By Donna Rachel Edmunds October 15, 2020 06:22 originally published in JPost
A comprehensive reform of the way Arabic is taught in Israel’s schools is needed in order to better engage students in both the language and the Arabic culture, fostering closer ties between the groups, according to a new report.
The in-depth report, entitled “Arabs, Jews, and Arabic: The Challenges of Arabic Instruction in Israel” conducted by the Abraham Initiatives and the Van Leer Jerusalem Institute, drew on a study based on interviews with middle and high school students from across Israel about their experiences of studying Arabic and their motivation for doing so. Those interviews revealed that, although the students agreed that learning Arabic is important for helping them to better understand the lives of their Arab neighbors, they do not feel that the current curriculum meets this need. They also revealed that their primary motivation for taking the subject was to gain entry to intelligence units within the military. When not presented with any other potential motives, they cite this as the main motivating factor.
The report, edited by Dr. Yonatan Mendel, May Arow, Dr. Thabet Abu Rass, and Gal Kramarski, further drew on previous work done in this area by the Van Leer Jerusalem Institute, in which it was found very low levels of Arabic literacy in the Jewish Israeli population. Just 2.4% of Israeli Jews can read a short text in Arabic, 1.4% can write a paragraph or email in Arabic, and a mere 0.4% can read a whole book in Arabic.
“Arabic instruction fails to meet the basic civil needs of communication, conversation, and expression. A comprehensive reform should be introduced in Arabic language instruction,” the two organizations said in a statement.
The Abraham Initiatives has been instrumental in promoting excellence in Arabic teaching in Israel, through its Ya Salam program, through which spoken Arabic is taught by Arab teachers in some 200 schools in Israel. The program, which sought to show that Arabic could be taught in an engaging way, has drawn praise in evaluation studies and been recognized in the Knesset.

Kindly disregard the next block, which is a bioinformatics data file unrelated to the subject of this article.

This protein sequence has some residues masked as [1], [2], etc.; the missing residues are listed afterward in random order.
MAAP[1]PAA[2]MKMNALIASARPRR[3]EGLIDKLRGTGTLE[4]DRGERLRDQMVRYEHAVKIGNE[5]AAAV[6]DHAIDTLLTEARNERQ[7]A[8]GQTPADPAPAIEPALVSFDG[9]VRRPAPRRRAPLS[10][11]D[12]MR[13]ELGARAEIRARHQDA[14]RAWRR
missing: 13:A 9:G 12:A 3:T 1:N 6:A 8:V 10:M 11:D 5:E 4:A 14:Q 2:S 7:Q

Also instrumental has been the non-profit Merchavim, which collaborated with the Abraham Initiatives on a new textbook for Arabic studies in Israel. The textbook serves as the continuation of the Ya Salaam program and the Ta’alu Nihki – Let’s Talk program of the Merchavim Institute, however, it has not yet been accepted within the core curriculum.
The Abraham Initiatives and The Van Leer Institute have now called for these proven resources to be rolled out throughout the country as a key part of the curriculum.
Dr. Yonatan Mendel and Gal Karamarski of the Van Leer Jerusalem Institute commented: “Although one-fifth of the citizens of Israel are Arabs with Arabic language and culture; although many Jews in Israel have their origins in Arab countries (and for these students, Arabic is their heritage language); and although Arabic is a language with the potential to bridge people and cultures across the Middle East, and to promote a civil and egalitarian society in Israel – few Jews in Israel are capable of holding a conversation or exchanging basic correspondence in Arabic.
They added: “The average Israeli student completes 12 years of school without acquiring basic skills in Arabic. There is a need to reconsider all relevant components – the approach to learning, study years, study requirements, teachers, teacher training, acquaintance with Arab students, etc. This is vital for the sake of relations between Jewish and Arab citizens and for promoting peace and neighborly relations between Israelis and Palestinians, and the nations of the Middle East.”
The two organizations have together recommended a sea-change in the way Arabic is taught, changing perceptions of the topic from being a mere language, to becoming a way for Jews and Arabs to better connect and understand one another. The language should be set within a social, cultural, political and historical context, framing the lessons as a conduit for promoting co-existence between Arabs and Jews, they say.
They believe Arabic should be taught throughout a child’s school life, from first grade through to twelfth, and that the lessons should be taken by Arab teachers.
And they would also like to make Arabic a compulsory subject required for obtaining a full matriculation certificate.
“Although familiarity with the Arabic language has been defined in legislation as one of the goals of state education, and although there is consensus in Israeli society concerning the importance of the ability to converse in Arabic, the desired change in the education system has yet to be completed,” Amnon Be’eri-Sulitzeanu and Dr Thabet Abu Rass, the co-executive directors of the Abraham Initiatives said.
“We have already proved through the Ya Salaam program that when done correctly, it is possible to integrate Arab teachers in Jewish schools. The students then not only enjoy studying Arabic language and culture, but their studies also help to reduce stereotypes and prejudice. A perceptional change must be made in the approach to Arabic instruction in order to reach a situation where all Israeli citizens can speak fluent Arabic,” they added.